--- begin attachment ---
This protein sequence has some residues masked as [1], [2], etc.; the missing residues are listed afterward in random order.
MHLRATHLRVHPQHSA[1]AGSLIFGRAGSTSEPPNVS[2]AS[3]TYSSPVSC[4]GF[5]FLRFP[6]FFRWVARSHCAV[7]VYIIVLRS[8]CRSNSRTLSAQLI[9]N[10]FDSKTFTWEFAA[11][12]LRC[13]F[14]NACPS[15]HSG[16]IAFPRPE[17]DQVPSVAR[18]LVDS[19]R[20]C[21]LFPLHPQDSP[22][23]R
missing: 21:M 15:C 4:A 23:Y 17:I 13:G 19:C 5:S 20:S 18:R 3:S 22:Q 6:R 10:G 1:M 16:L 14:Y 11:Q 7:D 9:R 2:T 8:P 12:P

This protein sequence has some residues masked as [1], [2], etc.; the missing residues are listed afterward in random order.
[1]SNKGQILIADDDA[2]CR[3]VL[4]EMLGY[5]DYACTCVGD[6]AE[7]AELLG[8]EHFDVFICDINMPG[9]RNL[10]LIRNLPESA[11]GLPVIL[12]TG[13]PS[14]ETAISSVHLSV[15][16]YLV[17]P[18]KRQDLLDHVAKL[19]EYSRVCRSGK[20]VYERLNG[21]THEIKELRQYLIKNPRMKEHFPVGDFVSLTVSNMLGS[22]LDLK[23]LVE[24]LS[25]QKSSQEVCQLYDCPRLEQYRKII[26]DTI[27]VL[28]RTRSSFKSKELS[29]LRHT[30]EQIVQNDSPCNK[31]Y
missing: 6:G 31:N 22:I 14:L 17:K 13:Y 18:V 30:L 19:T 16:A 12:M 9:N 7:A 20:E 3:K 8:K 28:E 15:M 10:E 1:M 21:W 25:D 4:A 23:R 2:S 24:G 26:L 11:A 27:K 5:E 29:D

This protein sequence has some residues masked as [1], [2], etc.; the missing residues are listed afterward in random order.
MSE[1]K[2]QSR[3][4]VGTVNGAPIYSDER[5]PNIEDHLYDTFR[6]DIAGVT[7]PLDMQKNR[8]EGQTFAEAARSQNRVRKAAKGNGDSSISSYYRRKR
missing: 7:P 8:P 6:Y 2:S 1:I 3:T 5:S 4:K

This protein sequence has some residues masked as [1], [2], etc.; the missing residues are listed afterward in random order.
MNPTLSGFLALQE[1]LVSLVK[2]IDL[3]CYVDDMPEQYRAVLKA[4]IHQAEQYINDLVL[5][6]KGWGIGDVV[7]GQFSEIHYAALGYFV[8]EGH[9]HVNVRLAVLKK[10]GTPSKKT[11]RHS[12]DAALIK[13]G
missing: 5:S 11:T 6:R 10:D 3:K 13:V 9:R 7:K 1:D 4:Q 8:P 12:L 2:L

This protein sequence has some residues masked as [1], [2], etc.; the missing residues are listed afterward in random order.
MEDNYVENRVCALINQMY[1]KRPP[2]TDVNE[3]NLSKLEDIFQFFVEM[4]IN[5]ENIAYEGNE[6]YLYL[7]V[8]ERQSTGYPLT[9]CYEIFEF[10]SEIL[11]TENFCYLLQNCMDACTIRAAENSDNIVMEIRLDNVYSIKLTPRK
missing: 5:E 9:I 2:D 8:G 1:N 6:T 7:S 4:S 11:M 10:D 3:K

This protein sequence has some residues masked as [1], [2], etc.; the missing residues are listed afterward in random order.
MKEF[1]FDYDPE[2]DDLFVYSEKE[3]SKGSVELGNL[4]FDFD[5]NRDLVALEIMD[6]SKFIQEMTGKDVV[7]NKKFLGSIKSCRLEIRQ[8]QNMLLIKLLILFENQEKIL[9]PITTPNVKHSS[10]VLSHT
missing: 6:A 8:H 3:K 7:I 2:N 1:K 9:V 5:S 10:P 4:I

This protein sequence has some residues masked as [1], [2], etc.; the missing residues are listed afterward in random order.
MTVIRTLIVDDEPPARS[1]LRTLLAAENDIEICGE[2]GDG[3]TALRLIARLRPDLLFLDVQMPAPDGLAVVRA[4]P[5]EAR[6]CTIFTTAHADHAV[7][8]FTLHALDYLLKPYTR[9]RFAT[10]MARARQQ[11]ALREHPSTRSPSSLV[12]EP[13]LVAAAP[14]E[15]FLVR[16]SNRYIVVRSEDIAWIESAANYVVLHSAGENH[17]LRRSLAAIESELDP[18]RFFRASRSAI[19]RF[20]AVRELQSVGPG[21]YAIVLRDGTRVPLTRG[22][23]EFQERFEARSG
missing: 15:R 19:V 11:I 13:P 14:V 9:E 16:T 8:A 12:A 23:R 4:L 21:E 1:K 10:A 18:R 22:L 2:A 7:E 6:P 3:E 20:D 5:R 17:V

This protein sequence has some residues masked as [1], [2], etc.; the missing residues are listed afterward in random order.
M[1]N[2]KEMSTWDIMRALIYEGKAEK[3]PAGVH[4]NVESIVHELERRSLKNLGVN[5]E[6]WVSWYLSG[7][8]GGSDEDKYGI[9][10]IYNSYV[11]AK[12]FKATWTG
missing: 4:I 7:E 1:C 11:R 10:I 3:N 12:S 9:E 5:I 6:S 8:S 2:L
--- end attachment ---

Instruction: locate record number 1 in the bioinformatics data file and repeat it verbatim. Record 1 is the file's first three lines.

This protein sequence has some residues masked as [1], [2], etc.; the missing residues are listed afterward in random order.
MHLRATHLRVHPQHSA[1]AGSLIFGRAGSTSEPPNVS[2]AS[3]TYSSPVSC[4]GF[5]FLRFP[6]FFRWVARSHCAV[7]VYIIVLRS[8]CRSNSRTLSAQLI[9]N[10]FDSKTFTWEFAA[11][12]LRC[13]F[14]NACPS[15]HSG[16]IAFPRPE[17]DQVPSVAR[18]LVDS[19]R[20]C[21]LFPLHPQDSP[22][23]R
missing: 21:M 15:C 4:A 23:Y 17:I 13:G 19:C 5:S 20:S 18:R 3:S 22:Q 6:R 10:G 1:M 16:L 14:Y 11:Q 7:D 9:R 2:T 8:P 12:P